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Antiques in Singapore: The truth behind buying this style of furniture

We asked some resident antique retailers in Singapore to dispel some of the most common preconceptions surrounding antiques for your home.

 

Preconception: Chinese furniture is all about dark rosewood or lacquer, and is too ornate and heavy for most homes.
“Yes, rosewood furniture is part of Chinese furniture, but it’s so much more than that – so much more varied,” says Just Anthony director Danielle Lee. “Some pieces are ornate and heavy, but many others have a simple or rustic look that can easily fit with modern décor. Very good examples are Ming-style pieces: their simple lines and elegant design make them timeless, which is why they continue to be reproduced today.”

Chris Ang, general manager at Woody Antique House, agrees. “An authentic piece of furniture does not need to be very ornately carved or painted. There are simple pieces, like the Chinese wedding cabinet or the sideboard, which have less carving and yet are able to bring a certain antique style to your home décor.”
See our suggested antique buys in the gallery above


Preconception: Chinese furniture has to fit with traditional furniture.
“No, it doesn’t,” says Anne Lockett from China Collection. “It often has strong, clean lines that go with modern and contemporary interiors, and you can put one strong piece of Chinese furniture in with a lovely modern piece.

“Often, people have this idea when they arrive in Singapore that they have to get their home set up fast. It takes strength to pull yourself back and question why you want to buy certain pieces, but this is important. You need to buy key pieces that you really want and that you really enjoy. If you’re going to buy a big piece you should make sure you know exactly where you will eventually place it. Be aware of why you’re collecting furniture; buy slow and buy well. A lovely cabinet works well on its own, but you can also decorate around it, and a simple altar table, for example, could go with almost anything.”

“If you have a very modern home, just one piece can become a statement piece,” continues Anne’s son, Doug Lockett. “Some people think that Chinese furniture is very traditional, but increasingly we are finding that the younger generation of customers favour the ‘shabby raw’ look. This is a trade-off between function and form: leaving a piece in its original state means it’s susceptible; but it has a certain look that they like. When it comes to ‘younger’ pieces, we are willing to modify them. For example, there’s a large green bookshelf in our showroom, which is not particularly old – around 100 to 150 years: we retained its original frame, added slats to the back and changed the colour. But we’d never change the colour of a piece that has more history.

Woody Antique House’s Chris explains his view. “The fusion approach to home decoration, a mix of Eastern and Western furniture styles, has been around for some time, and having a piece of antique furniture can further enhance that. If selected appropriately, a cabinet or sideboard can double as a piece of art on top of its original functionality for storage. It can be the centrepiece in the main hall of a home and, very often, a great topic of conversation with your guests because there is a story behind each authentic piece of furniture.”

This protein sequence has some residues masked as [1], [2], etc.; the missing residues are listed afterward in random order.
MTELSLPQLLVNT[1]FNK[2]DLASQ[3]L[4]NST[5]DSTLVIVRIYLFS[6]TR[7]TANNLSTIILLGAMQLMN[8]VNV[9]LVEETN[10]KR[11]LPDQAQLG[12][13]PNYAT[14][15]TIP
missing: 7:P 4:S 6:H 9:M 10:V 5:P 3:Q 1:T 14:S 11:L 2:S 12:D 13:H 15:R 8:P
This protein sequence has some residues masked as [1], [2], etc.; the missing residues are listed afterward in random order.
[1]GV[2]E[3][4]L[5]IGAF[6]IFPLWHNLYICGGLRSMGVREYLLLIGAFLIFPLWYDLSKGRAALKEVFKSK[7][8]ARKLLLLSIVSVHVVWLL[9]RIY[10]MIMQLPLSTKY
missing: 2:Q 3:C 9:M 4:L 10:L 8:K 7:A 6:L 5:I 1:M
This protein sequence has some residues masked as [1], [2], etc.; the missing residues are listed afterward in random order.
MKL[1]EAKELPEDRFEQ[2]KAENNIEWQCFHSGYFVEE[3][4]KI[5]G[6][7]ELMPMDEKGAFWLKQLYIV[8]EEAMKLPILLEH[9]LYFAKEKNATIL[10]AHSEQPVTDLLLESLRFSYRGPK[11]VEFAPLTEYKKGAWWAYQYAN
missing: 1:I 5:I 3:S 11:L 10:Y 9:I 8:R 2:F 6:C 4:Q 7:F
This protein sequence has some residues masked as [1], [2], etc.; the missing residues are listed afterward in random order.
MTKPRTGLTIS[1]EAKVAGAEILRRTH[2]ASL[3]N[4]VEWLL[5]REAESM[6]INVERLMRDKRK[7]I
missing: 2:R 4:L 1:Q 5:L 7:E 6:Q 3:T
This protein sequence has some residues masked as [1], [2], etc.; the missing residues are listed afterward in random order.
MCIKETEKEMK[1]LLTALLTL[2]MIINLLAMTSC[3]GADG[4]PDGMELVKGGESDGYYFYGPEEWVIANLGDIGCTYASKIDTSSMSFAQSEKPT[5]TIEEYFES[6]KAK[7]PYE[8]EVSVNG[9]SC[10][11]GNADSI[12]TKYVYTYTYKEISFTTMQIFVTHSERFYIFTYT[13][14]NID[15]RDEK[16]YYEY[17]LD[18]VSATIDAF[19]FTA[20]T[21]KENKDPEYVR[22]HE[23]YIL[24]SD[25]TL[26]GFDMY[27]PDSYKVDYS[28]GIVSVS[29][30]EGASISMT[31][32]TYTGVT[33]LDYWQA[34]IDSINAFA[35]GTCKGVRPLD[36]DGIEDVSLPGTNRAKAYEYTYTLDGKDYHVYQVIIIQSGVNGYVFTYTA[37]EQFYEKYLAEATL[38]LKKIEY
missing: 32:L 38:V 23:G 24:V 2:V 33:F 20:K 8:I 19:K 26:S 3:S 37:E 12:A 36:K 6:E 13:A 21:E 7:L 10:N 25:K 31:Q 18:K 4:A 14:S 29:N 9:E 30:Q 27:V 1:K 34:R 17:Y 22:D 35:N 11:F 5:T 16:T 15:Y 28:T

See our suggested antique buys in the gallery above


Preconception: Antiques are fragile and will fall apart.
“Actually, antique furniture is generally very well constructed, and made by hand,” says Marie Hélène Van Houten from The Past Perfect Collection. “If it has lasted this long it will likely withstand your daily routine. For the most part, even the most expensive new items will come up short in comparison with the craftsmanship and quality of materials found in antique furniture. Of course, there are plenty of delicate antiques that are not suitable for regular use, but there are many that can grace your home and still be useful.”
See our suggested antique buys in the gallery above
Preconception: Authentic pieces are costly to buy and to maintain.
“There are many authentic pieces of furniture on the market that will not burn a hole in your pocket,” says Chris Ang. “For maintenance, there is not much you need to do, since most pieces will already have been given a new coat of lacquer to protect them. To clean them, you can just dust them or wipe them down with a slightly damp cloth. In dry conditions, furniture wax can be useful; but don’t use it too frequently, and be careful not to expose your antiques to too much sunlight or air-conditioning.”
See our suggested antique buys in the gallery above


Antique-buying advice
• Try to find out more about the history of the piece you’re considering buying, including its age, its original use and where it was made.
• Always think about how the furniture might be placed in your current home or a home you might be going back to. Ask yourself whether or not it will fit in with your home décor.
• Ask about any restoration or damage to the item.
• Always ask to handle the piece, then have a look at it from odd angles to really get a feel for it.
Recommended Reading
Just Anthony’s Danielle gives us her list of useful books for when you’re looking for ideas on how to mix and match Chinese furniture and accessories. “These are inspirational interior design books that have helped increase the popularity of Chinese furniture.”

• China Style by Sharon Leece, published by Periplus
• Chinese Style, the Art of Living, by Bradley Quinn, published by Conran Octopus
• China Modern by Sharon Leece, published by Periplus
• China Living by Sharon Leece, published by Periplus
Want more home inspiration? See our home decor section!

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